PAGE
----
As snowplows collect dust, their owners long for loot
BY STEVE METSCH email@example.com January 24, 2013 6:22PM
Bob Sylvester, owner of Roadside Enterprises Snow Plowing Service, stands by his truck and plow at his facility along Harlem Avenue in Tinley Park, IL on Thursday January 24, 2013. | Matt Marton~Sun-Times Media
Updated: February 26, 2013 6:30AM
The lack of snow in the Chicago area this winter has owners of plowing businesses in the Southland ready to take drastic measures.
“I tried a snow dance. A few of my friends did it with me. It didn’t work,” Jeff Hunter said Thursday.
The owner of Oak Lawn Snow Plow was only half-joking. And even if forecasts calling for snow late Thursday night and into Friday were accurate, the snow-dance payoff may have come too late to save the winter payday.
Hunter would rather be working 10-hour days repairing broken snowplows than watching reruns of “The Rifleman” and “Bonanza” in his shop on Southwest Highway. And he’s not alone.
The mild and practically snow-free winter has snow removal experts ready to weep.
“You called the right guy. Can I borrow your shoulder to cry on?” Bob Sylvester said.
Sylvester, 56, owns Roadside Enterprises Inc., in Tinley Park. For the past 18 years, he’s counted on plowing to augment his income. He hasn’t been out once this year, and was out twice last winter. Most years, he plows 15 times.
“I’m barely paying the bills. I’ve been in trouble with the bills for three years, mostly due to the lack of snowplowing,” he said.
There’s not much help on the way.
According to National Weather Service meteorologist Bill Nelson, the Chicago area has received a grand total of 1.7 inches of snow at the official measuring station, O’Hare Airport. The average winter sees 36.7 inches, he said.
“We might see some minor accumulations overnight and during the day Friday,” Nelson said. “Some places may get 1 to 2 inches in Cook County, and areawide may see 1 to 3 inches.”
That’s good, but not great news for men like Tom Sawyer.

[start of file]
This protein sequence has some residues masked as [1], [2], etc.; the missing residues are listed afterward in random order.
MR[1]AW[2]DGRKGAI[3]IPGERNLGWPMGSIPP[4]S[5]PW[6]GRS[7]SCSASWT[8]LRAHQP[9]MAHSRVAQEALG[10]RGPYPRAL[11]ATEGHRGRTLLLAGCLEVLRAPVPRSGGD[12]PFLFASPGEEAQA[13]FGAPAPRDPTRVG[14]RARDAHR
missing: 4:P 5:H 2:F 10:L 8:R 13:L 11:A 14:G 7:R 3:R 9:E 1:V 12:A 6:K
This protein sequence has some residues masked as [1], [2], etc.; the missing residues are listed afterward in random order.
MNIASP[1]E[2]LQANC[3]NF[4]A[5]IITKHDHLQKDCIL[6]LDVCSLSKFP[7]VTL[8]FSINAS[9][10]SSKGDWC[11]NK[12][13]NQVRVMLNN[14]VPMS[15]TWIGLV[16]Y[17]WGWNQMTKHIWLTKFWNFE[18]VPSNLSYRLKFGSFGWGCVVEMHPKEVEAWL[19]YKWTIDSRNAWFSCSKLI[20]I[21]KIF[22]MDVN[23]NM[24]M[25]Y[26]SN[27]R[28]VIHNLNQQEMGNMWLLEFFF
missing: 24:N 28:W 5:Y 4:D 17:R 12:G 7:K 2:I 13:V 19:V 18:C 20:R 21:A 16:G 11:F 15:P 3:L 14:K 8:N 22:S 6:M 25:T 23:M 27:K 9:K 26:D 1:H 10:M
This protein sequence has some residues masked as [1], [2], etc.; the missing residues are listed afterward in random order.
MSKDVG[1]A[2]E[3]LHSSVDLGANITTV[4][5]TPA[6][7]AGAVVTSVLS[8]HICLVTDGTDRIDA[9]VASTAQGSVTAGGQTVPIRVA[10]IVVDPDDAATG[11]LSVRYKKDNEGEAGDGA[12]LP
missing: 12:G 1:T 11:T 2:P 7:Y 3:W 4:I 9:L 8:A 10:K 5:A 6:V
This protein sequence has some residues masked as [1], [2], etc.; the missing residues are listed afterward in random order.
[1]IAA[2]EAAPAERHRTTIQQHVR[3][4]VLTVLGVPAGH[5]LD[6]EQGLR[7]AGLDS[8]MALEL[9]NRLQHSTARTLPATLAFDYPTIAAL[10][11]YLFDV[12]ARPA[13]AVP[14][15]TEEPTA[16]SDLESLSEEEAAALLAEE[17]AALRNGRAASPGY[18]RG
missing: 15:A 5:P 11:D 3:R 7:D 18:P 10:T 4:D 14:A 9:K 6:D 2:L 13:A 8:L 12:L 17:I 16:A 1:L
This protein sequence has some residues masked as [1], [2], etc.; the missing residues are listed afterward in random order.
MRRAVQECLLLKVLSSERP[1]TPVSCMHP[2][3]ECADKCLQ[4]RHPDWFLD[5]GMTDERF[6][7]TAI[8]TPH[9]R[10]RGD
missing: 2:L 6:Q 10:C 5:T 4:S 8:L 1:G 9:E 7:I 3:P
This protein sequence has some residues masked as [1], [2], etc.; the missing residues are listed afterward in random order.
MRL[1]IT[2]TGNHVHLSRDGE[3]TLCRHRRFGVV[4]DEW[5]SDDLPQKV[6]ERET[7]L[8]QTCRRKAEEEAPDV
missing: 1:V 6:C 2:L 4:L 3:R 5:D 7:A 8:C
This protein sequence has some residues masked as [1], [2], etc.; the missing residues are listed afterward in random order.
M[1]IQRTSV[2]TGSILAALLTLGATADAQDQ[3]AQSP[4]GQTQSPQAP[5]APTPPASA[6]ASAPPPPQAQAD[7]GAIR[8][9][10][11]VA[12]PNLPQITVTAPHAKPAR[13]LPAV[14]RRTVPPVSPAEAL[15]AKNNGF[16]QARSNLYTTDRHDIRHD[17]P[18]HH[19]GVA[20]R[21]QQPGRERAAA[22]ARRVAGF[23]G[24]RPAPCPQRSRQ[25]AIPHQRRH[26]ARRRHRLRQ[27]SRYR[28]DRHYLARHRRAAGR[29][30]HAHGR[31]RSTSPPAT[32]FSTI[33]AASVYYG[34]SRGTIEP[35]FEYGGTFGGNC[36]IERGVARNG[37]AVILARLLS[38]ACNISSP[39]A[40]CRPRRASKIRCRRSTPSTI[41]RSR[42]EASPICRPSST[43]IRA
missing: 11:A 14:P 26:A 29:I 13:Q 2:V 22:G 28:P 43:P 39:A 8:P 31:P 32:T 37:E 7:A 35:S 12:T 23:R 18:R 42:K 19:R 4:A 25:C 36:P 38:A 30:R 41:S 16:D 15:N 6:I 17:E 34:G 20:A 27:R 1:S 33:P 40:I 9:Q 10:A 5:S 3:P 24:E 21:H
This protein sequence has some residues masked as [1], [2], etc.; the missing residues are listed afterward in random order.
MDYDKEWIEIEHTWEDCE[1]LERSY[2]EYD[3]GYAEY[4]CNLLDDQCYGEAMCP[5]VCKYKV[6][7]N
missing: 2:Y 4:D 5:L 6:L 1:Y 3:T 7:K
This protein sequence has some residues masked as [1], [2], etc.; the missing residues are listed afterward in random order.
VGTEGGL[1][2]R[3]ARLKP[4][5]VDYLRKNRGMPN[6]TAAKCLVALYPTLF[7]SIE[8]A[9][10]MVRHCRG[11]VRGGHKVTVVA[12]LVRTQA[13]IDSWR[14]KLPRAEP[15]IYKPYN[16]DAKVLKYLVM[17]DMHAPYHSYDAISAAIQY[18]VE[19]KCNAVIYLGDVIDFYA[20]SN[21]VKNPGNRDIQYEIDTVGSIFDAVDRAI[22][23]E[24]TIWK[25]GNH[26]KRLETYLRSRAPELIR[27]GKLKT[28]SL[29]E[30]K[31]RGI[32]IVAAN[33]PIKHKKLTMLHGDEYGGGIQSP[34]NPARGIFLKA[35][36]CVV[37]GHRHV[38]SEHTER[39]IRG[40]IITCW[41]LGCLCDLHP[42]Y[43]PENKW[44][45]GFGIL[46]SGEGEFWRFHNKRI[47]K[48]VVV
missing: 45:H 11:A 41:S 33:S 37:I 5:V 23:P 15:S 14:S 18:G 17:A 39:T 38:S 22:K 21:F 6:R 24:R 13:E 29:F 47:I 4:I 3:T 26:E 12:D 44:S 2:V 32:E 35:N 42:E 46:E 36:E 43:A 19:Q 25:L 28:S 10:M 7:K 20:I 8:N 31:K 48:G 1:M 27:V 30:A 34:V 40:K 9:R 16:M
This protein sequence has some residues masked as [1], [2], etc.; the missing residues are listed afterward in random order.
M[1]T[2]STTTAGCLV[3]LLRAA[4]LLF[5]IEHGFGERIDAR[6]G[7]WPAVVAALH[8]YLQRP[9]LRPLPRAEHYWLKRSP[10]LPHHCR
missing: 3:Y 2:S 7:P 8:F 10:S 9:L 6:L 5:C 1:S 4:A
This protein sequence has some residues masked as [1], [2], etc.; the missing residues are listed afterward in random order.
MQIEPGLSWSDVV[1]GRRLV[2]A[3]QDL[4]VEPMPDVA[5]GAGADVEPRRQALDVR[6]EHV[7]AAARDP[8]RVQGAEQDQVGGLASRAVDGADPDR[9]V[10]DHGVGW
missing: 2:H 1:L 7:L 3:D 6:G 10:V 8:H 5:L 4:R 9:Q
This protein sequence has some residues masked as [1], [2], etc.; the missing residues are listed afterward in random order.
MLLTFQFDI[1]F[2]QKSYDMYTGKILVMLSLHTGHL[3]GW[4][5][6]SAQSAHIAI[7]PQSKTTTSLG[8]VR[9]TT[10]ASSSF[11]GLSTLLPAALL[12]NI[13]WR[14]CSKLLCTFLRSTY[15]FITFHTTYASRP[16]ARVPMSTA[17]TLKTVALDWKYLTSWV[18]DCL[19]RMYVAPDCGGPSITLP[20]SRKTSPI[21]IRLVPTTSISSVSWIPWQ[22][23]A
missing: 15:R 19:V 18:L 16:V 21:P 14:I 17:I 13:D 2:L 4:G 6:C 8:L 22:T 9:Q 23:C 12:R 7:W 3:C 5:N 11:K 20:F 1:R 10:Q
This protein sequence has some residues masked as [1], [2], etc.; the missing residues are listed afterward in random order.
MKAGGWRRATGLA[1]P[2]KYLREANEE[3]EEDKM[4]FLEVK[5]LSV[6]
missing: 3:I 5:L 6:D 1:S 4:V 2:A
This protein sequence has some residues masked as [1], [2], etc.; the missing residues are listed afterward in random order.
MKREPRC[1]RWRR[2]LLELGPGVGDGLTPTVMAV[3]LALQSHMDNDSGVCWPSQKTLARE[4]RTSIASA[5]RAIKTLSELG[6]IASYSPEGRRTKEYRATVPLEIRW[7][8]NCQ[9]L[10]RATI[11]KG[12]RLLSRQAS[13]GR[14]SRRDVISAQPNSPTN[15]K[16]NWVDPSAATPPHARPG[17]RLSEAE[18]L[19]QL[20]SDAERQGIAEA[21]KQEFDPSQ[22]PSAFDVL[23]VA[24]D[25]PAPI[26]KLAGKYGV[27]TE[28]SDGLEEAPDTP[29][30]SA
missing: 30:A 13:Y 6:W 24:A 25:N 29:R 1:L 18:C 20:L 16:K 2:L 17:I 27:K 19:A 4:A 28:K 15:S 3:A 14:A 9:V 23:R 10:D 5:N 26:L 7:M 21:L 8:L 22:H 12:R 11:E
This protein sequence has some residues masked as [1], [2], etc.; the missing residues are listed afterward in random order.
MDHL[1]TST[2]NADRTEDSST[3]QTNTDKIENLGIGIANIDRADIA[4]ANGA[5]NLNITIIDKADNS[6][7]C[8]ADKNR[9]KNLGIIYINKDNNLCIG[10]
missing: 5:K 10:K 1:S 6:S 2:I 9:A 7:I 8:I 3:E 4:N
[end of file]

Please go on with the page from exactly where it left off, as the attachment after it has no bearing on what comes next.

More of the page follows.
He owns Sawyer Dirt, which is based in Elwood and has offices in New Lenox, and he plows snow from countless parking lots in and around Joliet each winter.
“It’s gloom, despair and agony, and that’s the comical side of it. We’re in some sort of ‘Twilight Zone’ with our weather pattern. ... I definitely think there’s something to global warming,” said Sawyer, 57.
He has his trucks fueled up and his plows at the ready. But they’re collecting dust, not snow.
“I doubt I’ll make enough money this year to pay for moving my equipment around,” he said.
Four years ago, Sawyer’s business was raking in about $600,000 a year plowing snow. In the last year, he’s lost $250,000 in snowplow contracts. Some were because of mild weather. Others were lost, he said, to “all these idiots bidding on (jobs) for less than it costs them.”
He was referring to the many fly-by-night businesses that cropped up when the economy took a turn for the worse.
Sylvester knows all about them. He’s lost business to “guys who were out of work (and) decided they could make some money by putting a plow on front of their trucks,” Sylvester said.
Hard times come and hard times go, said Tanner Hobbs, 26, the owner of South Holland-based R.C. Lawn Care & Snow Removal.
“You know slow times come. You can put away some emergency money, but how much can you put away?” he said. “I know for myself, I can always find ways to make extra cash. But there’s nothing, nothing for my workers.
“Summer is great for us. But winter? Woo. This winter is not even a real winter.
“I just told my nephew — he’s 5 years old — that when I was 5, I made a snowman in the front yard, and a little snow hut. We went sledding. We missed days of school. These kids now, they have it bad.”
So does he. A good snowy day means $3,000 in business, he said.
“That first year (in business), we removed snow 28 times in four months. That was heaven. We were out twice last year, and not once this winter,” Hobbs said.
But Hobbs is not wasting his idle hours. He’s been busy “getting a strategy and planning to get ahead in the summer. There’s a positive to this,” Hobbs said.
If a couple of inches of snow arrive with Friday’s first cups of coffee, plenty of plows will be visible out there, Hunter predicted.
“Guys will be out there. They can’t wait until 10 a.m. for the snow to start melting. If we get a big snow, that may help, but most of winter is behind us. Guys are struggling,” Hunter said.